Thursday, November 08, 2012

GSK: "...accept that we operate differently today"

GSK's Deirdre Connolly


Deirdre Connolly, President - North America Pharmaceuticals, GlaxoSmithKline, delivered a speech to the Pharmaceutical Regulatory and Compliance Congress on November 5, the crux of which was a plea for people to start trusting GlaxoSmithKline again.

Again?

Connolly, speaking at the 13th annual Pharmaceutical Regulatory and Compliance Congress and Best Practices Forum, opened the gates to criticism when she told the audience, “We need those we serve, and those who make sure we conduct our business appropriately, to accept that we've changed … Continue to hold us accountable, but accept that we operate differently today.” 

Continue to hold us accountable?

Okay. Thanks for that D. I, for one, shall try my hardest.

Once again, and just like Glaxo CEO, we see the blaming of an era at GSK, implying that the current compliance protocol is robust and that they, GSK, are transparent. To be transparent one would have to give reasons why - Glaxo, on two occasions now, have covered themselves in garlands for opening their doors to show how transparent they are. What they don't tell us is that they were more than likely forced to open their doors as part of agreements and settlements with DA's and Department of Justice.

If, as Connolly suggests, “Trust is a two-way street,” then maybe she could start by retracting the study at the centre of many cases against her company.





Paxil 329 was a study drafted by Sally Laden, an outsider who bigged up the use of Paxil in kids. The study was then passed on to key opinion leaders, to make believe that it was they that had wrote it. As it stands, the study is fraudulent and while it remains in journals as 'science' Glaxo will always be seen as a company that doesn't really care if it is still prescribed to children and adolescents.

I'm left wondering if Connolly's face reddened somewhat as she delivered the following:

"What's not helpful, is the argument that the industry won't get it unless someone goes to jail.

"Fines and settlements do matter.

"Implementing a Corporate Integrity Agreement is no walk on the beach.  Moreover, it damaged our reputation and it hurt our morale."

Gadzooks! Aren't we the naughty public people. We should be more helpful and not demand prison time when a pharmaceutical company such as Glaxo gets caught promoting drugs to children... that are not meant for children.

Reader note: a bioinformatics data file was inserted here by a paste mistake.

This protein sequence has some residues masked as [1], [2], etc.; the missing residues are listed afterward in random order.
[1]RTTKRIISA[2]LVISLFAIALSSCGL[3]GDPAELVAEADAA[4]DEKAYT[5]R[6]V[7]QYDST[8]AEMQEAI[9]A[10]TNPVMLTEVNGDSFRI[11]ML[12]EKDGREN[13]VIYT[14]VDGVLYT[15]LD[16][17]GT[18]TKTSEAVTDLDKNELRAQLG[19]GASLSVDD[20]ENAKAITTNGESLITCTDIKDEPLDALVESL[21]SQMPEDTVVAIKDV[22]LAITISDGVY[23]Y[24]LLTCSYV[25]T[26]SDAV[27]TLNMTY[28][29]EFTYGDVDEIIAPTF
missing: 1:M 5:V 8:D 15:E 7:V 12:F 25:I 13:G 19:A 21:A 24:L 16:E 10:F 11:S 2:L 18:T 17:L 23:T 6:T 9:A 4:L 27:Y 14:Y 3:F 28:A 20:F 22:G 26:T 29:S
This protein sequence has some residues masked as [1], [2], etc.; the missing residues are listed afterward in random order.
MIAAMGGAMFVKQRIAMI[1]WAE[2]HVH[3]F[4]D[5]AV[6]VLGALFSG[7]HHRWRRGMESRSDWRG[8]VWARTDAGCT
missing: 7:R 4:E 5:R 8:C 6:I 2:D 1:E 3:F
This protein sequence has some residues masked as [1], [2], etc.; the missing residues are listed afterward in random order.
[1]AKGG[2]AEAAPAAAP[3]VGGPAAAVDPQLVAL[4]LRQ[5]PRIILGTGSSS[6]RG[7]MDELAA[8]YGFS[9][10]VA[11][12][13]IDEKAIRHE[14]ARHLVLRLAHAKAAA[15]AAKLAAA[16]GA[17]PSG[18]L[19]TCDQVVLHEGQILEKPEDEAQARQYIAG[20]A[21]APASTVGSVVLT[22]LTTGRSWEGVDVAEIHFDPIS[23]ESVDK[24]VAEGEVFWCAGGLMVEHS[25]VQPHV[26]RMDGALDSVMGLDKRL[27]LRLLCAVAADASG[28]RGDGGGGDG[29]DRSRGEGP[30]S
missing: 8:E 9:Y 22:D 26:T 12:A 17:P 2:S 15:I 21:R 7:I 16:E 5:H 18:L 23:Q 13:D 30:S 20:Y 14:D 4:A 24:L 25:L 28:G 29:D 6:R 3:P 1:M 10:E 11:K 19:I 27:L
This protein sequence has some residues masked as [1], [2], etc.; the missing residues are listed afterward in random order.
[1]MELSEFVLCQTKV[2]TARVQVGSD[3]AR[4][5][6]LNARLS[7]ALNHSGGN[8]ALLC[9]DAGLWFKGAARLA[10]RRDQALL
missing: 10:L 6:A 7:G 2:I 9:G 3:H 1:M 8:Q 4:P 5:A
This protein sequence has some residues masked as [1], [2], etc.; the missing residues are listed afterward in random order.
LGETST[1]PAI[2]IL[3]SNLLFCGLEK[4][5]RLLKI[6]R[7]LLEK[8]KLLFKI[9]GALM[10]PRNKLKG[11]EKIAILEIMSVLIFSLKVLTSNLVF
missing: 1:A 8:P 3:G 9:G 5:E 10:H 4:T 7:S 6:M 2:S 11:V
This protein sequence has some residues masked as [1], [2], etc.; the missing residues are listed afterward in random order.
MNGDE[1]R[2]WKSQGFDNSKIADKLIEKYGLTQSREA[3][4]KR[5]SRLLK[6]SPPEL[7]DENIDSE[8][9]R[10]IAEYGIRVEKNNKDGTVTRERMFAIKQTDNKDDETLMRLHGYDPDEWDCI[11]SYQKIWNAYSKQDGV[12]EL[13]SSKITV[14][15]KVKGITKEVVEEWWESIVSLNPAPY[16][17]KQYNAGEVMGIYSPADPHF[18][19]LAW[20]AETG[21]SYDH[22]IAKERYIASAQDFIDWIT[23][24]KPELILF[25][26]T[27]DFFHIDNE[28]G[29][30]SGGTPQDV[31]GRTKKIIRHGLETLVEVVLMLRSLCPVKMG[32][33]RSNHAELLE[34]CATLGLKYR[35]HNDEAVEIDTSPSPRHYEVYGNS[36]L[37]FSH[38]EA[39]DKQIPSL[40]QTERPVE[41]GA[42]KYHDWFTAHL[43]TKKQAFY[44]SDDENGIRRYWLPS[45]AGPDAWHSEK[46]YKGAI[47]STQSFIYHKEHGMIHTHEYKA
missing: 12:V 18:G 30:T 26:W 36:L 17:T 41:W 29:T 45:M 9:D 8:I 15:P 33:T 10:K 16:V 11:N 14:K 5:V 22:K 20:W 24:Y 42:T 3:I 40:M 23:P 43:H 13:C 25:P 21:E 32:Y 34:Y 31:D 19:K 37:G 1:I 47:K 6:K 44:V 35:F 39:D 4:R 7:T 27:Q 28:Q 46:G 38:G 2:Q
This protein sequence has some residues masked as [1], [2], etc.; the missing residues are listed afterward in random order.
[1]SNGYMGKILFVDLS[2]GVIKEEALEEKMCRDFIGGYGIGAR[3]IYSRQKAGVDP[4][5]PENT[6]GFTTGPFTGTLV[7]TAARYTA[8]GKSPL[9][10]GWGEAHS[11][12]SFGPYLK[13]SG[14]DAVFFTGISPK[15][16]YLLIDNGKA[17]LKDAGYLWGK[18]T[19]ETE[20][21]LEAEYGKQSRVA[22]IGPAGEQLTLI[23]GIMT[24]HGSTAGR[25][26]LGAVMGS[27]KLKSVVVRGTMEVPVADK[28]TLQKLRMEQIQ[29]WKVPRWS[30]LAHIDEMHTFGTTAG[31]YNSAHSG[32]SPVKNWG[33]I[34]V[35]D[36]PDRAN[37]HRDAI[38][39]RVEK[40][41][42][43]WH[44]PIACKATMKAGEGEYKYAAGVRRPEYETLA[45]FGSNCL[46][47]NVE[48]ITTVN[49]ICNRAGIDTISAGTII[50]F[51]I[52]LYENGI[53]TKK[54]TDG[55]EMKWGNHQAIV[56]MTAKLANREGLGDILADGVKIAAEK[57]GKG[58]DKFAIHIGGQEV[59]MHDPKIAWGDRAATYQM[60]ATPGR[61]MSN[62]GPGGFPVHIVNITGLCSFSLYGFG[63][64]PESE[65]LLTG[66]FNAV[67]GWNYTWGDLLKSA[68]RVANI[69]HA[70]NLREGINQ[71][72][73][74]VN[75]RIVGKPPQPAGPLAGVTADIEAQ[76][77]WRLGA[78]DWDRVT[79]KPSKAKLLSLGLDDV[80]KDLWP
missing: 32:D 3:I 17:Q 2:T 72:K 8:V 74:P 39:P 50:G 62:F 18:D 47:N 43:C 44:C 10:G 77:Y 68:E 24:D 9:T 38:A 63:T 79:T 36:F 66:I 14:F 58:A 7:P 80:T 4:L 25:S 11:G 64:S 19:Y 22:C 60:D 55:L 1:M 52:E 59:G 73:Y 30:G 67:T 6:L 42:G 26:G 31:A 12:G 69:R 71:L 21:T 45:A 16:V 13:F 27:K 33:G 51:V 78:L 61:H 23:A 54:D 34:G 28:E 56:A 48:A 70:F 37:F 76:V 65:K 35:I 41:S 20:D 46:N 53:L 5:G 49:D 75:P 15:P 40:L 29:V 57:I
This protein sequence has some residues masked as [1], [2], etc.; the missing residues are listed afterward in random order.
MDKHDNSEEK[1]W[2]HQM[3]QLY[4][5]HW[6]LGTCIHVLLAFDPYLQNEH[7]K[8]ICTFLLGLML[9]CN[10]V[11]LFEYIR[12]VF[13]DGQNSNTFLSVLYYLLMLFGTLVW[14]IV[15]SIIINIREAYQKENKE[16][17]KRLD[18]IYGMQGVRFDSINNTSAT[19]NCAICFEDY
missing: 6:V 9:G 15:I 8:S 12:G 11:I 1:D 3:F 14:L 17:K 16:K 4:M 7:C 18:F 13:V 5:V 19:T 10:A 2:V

We, as parents, should rewrite Little Red Riding Hood because it's okay to to trust the wolf in sheep's clothing.

Had GlaxoSmithKline dealt with the off-label promotion of dangerous drugs internally I'd be the first to commend them. They didn't. In fact the recent $3 billion settlement took 10 years to reach, during which time drugs such as Avandia were prescribed, even though Glaxo knew it was causing heart problems to those prescribed it, Paxil was still prescribed to kids, even though Glaxo knew it was making kids kill themselves, Wellbutrin was being touted as a remedy for weight loss during those ten years too, a drug that is in fact an antidepressant with side effects that include suicide ideation and self-harm.

Glaxo, in particular their current mouth pieces, would like us to believe that they have got rid of the bad and that we should trust the new breed in charge. Their CEO, Andrew Witty, was heavily involved with Wellbutrin when he was Glaxo Wellcome'sVP-General Manager of Marketing - something that both he and Connolly have been less than transparent about when they have blamed era's at GSK. More about Witty's involvement here.

Connolly rounded off her speech with the kind of anecdote that's about as believable as a stone that never sinks.

"A GSK rep called on a “no-see” doc. 

"The doctor had seen our news and came out of his office to speak to our rep. 

"He was angry and started letting our rep know exactly what he thought about GSK. The rep listened, and explained that what the doctor was hearing in the news did not reflect the company we are today. He told the doctor about the changes we had made to our sales incentive compensation program. That made a difference. Today, that GSK sales professional is the only one that doctor will see."

Yeh right Deidre, we believe that really happened. The doc was probably offered some cash incentive or trip to Hawaii, or maybe even concert tickets to see Madonna... or if that wasn't his thing maybe tickets to the egg-shaped ball game you call football.

Are we really expected to believe that a doctor so opposed to your company and their abhorrent behaviour would, all of a sudden change his mind and practically have his tongue down your reps throat after listening to how good Glaxo really are?

I can just picture it :

REP - Hi, I'm from GSK

DOC - Not interested, your company stinks and you make us look bad when we prescribe drugs you tell us are safe.

REP - But we have turned over a new leaf, that was all part of an era. We are the good guys now.

DOC - Oh, okay

Rep and doctor embrace, kiss and express their love for one another.

Cue the music, "Love is a many splendid thing"

I'm guessing Connolly's speech was, just like the 329 study, ghostwritten.

Way to go Dee Dee!

Segments of Connolly's speech can be found here.